With the new year mere days away, many will be thinking about the career goals they want to achieve in 2019 – and how they need to get there.
With this in mind, the millionaire Australian entrepreneur and CEO of Business Chicks Emma Isaacs has revealed exactly how to hone and perfect your CV.
Speaking to FEMAIL, Emma shared the four things all the best CVs have in common – and the one addition that will make yours stand out from the crowd.
Millionaire Australian entrepreneur and CEO of Business Chicks Emma Isaacs has revealed exactly how to hone and perfect your CV (stock image)
Emma (pictured) shared the four things all the best CVs have in common – which include keeping it short and snappy
1. Keep it short and snappy
What are Emma Isaacs’ top tips for women in business?
* Skills are important, but relationships are more so. Call it networking, call it relationship building, but the key thing here is that people see relationships as highly valuable and worth spending time on.
* Do the things that others don’t in the office, whether it’s saying hello in the elevator, following up on a conversation had in the lift and being prepared for every meeting.
* Own up to your mistakes and learn from them.
* Stay away from office gossip. Be known as a person of integrity and get known as someone who supports others, always.
* Volunteer for jobs outside of your department and become a mentor to others.
* Sharing knowledge not only helps you to stand out and get liked, but it’s very satisfying to support others and see them succeed.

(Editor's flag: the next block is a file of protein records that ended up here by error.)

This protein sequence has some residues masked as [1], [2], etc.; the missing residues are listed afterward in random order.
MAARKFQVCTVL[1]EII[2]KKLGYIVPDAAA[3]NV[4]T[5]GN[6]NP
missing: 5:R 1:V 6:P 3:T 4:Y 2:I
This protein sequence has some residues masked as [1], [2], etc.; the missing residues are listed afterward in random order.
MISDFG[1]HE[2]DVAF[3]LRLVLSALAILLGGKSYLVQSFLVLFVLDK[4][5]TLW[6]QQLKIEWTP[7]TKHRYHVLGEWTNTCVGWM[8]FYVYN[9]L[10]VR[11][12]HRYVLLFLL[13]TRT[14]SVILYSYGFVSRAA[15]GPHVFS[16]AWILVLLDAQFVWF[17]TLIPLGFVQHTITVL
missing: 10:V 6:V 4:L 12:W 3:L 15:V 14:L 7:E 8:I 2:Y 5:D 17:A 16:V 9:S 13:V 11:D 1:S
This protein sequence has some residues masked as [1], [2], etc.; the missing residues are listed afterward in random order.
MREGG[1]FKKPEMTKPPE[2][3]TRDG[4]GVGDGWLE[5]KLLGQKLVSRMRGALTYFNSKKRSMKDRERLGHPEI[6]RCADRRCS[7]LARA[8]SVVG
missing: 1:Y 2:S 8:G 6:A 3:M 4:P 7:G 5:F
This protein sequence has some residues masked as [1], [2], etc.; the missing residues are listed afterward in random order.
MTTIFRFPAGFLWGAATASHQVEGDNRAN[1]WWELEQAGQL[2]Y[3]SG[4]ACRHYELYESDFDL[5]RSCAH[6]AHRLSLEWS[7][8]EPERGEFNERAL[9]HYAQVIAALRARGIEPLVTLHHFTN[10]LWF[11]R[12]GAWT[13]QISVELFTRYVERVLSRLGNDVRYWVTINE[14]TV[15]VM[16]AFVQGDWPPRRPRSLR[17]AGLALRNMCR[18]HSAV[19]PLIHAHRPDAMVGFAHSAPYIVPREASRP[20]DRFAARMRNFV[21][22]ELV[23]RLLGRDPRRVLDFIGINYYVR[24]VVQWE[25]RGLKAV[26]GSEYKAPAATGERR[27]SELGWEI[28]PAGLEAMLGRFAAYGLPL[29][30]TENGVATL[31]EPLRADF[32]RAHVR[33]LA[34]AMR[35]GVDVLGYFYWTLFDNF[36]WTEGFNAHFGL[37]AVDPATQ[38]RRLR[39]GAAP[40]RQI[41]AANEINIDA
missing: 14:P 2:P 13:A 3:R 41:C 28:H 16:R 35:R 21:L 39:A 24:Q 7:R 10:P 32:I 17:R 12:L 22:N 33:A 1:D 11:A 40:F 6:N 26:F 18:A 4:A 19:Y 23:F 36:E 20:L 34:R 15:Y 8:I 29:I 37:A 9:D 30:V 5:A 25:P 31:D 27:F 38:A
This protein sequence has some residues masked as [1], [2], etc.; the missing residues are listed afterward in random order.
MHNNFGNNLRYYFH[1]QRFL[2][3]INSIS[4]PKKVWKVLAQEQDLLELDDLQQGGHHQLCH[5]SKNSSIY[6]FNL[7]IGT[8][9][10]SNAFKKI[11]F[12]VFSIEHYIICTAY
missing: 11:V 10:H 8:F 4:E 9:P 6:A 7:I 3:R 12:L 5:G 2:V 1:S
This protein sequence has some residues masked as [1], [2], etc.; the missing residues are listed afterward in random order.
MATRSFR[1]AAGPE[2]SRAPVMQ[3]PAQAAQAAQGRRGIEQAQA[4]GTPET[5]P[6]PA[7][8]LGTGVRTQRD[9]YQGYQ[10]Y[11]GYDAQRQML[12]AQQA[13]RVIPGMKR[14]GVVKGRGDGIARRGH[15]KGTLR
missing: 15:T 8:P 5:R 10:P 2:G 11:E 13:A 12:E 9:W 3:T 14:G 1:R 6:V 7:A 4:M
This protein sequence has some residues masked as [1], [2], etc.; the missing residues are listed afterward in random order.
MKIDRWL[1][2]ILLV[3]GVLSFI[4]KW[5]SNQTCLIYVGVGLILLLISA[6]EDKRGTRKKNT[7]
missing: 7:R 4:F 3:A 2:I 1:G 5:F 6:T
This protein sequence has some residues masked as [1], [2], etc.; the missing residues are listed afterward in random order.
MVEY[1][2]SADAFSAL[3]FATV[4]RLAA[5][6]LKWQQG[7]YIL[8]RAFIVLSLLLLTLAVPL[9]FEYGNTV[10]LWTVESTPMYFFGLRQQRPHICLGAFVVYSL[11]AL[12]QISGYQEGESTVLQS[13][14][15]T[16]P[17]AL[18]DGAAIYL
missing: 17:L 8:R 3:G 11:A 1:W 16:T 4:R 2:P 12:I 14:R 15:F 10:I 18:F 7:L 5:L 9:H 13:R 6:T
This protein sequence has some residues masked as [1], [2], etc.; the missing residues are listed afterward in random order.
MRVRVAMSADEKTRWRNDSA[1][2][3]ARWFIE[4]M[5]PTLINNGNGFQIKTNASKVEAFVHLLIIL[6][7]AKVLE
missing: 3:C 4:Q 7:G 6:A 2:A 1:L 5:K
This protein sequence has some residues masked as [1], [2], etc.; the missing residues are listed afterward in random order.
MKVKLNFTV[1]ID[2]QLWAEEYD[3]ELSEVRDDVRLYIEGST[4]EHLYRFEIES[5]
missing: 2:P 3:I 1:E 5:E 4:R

You might have plenty of experience and want to convey that, but Emma explained that employers don’t have time to read through every single little thing you’ve achieved in your life.
‘Before Business Chicks, I owned a recruitment company, so I’ve read my fair share of CVs over the years,’ she told Daily Mail Australia.
‘A good CV is short and snappy and one or maximum two pages.’
Focus in on the things that you think the employer will value, and delete everything else.
2. Get the details right
It’s an obvious one, but still so many CVs come into companies with key details about the business and the CEO that are wrong.
‘Get all of the small, but important details right, like the spelling of someone’s name,’ Emma explained.
Rid your CV of any spelling mistakes, which often mean your letter will end up straight in the bin.
3. Get your experience right
For Emma, while experience is important, the more vital thing is showing how useful your experience can be.
‘The most relevant thing is showing how your experience will help to solve problems,’ she said.
For Emma (pictured), while experience is important, the more vital thing is showing how useful your experience can be
4. List your top achievements
Lastly, you should write down your top achievements – across a professional level.
‘Make it easy for an employer to say yes to an interview,’ she added.
‘If you really want to improve your CV in the New Year, the number one thing you’ll want to consider is beefing out the extra curricular things you’re involved in,’ Emma (pictured) said
What is the Four Burners theory?
Emma wrote about an idea in her book, Winging It, called the Four Burners theory.
The way the theory works is that you imagine your life as a four-burner stove. Each burner represents friends, family, health and work.
It has been said before that if you want to be successful, you should turn off at least one of your burners. And if you want to be super successful, you should turn off two.
The extra thing that makes all the difference
While the best CVs will be free from mistakes, full of detail, relevant experience and relatively short and snappy, Emma also said that there is one thing that will set yours apart.
‘If you really want to improve your CV in the New Year, the number one thing you’ll want to consider is beefing out the extra curricular things you’re involved in,’ Emma said.
‘This could be mentoring others or joining the office netball team.’
You might not think it, but the award-winning CEO said that often it’s ‘these things that differentiate you from another candidate.
‘They demonstrate your genuine interest in supporting others and working as part of a team,’ she said.